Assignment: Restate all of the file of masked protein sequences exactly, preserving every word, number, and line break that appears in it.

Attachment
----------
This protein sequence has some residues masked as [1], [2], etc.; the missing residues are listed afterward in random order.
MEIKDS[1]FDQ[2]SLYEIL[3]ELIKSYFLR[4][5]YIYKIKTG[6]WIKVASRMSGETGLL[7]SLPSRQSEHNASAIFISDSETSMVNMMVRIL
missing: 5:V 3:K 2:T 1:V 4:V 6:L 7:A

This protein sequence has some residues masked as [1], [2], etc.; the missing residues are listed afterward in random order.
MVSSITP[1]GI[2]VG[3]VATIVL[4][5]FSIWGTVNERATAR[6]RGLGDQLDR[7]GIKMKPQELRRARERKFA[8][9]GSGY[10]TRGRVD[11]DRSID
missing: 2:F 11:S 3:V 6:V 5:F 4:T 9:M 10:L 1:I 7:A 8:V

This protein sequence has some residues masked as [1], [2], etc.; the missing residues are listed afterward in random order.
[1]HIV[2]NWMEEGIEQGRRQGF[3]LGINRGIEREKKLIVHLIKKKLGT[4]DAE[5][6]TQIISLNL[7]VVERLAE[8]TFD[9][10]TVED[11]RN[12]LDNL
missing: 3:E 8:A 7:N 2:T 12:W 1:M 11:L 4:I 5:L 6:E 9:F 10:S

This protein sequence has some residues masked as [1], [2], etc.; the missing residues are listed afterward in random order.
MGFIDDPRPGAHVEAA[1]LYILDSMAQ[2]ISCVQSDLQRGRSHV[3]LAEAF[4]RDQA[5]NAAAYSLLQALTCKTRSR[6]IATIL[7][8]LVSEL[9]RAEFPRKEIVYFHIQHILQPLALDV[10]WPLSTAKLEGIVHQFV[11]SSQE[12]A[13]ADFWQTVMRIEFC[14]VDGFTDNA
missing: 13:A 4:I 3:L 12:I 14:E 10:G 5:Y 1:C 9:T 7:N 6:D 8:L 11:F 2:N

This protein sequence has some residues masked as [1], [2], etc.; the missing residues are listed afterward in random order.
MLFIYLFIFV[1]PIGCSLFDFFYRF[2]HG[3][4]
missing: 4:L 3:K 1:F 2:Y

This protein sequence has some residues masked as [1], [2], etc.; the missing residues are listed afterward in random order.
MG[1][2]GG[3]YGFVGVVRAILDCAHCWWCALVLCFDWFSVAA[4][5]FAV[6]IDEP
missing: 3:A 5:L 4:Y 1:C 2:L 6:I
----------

This protein sequence has some residues masked as [1], [2], etc.; the missing residues are listed afterward in random order.
MEIKDS[1]FDQ[2]SLYEIL[3]ELIKSYFLR[4][5]YIYKIKTG[6]WIKVASRMSGETGLL[7]SLPSRQSEHNASAIFISDSETSMVNMMVRIL
missing: 5:V 3:K 2:T 1:V 4:V 6:L 7:A

This protein sequence has some residues masked as [1], [2], etc.; the missing residues are listed afterward in random order.
MVSSITP[1]GI[2]VG[3]VATIVL[4][5]FSIWGTVNERATAR[6]RGLGDQLDR[7]GIKMKPQELRRARERKFA[8][9]GSGY[10]TRGRVD[11]DRSID
missing: 2:F 11:S 3:V 6:V 5:F 4:T 9:M 10:L 1:I 7:A 8:V

This protein sequence has some residues masked as [1], [2], etc.; the missing residues are listed afterward in random order.
[1]HIV[2]NWMEEGIEQGRRQGF[3]LGINRGIEREKKLIVHLIKKKLGT[4]DAE[5][6]TQIISLNL[7]VVERLAE[8]TFD[9][10]TVED[11]RN[12]LDNL
missing: 3:E 8:A 7:N 2:T 12:W 1:M 11:L 4:I 5:L 6:E 9:F 10:S

This protein sequence has some residues masked as [1], [2], etc.; the missing residues are listed afterward in random order.
MGFIDDPRPGAHVEAA[1]LYILDSMAQ[2]ISCVQSDLQRGRSHV[3]LAEAF[4]RDQA[5]NAAAYSLLQALTCKTRSR[6]IATIL[7][8]LVSEL[9]RAEFPRKEIVYFHIQHILQPLALDV[10]WPLSTAKLEGIVHQFV[11]SSQE[12]A[13]ADFWQTVMRIEFC[14]VDGFTDNA
missing: 13:A 4:I 3:L 12:I 14:E 10:G 5:Y 1:C 9:T 7:N 6:D 8:L 11:F 2:N

This protein sequence has some residues masked as [1], [2], etc.; the missing residues are listed afterward in random order.
MLFIYLFIFV[1]PIGCSLFDFFYRF[2]HG[3][4]
missing: 4:L 3:K 1:F 2:Y

This protein sequence has some residues masked as [1], [2], etc.; the missing residues are listed afterward in random order.
MG[1][2]GG[3]YGFVGVVRAILDCAHCWWCALVLCFDWFSVAA[4][5]FAV[6]IDEP
missing: 3:A 5:L 4:Y 1:C 2:L 6:I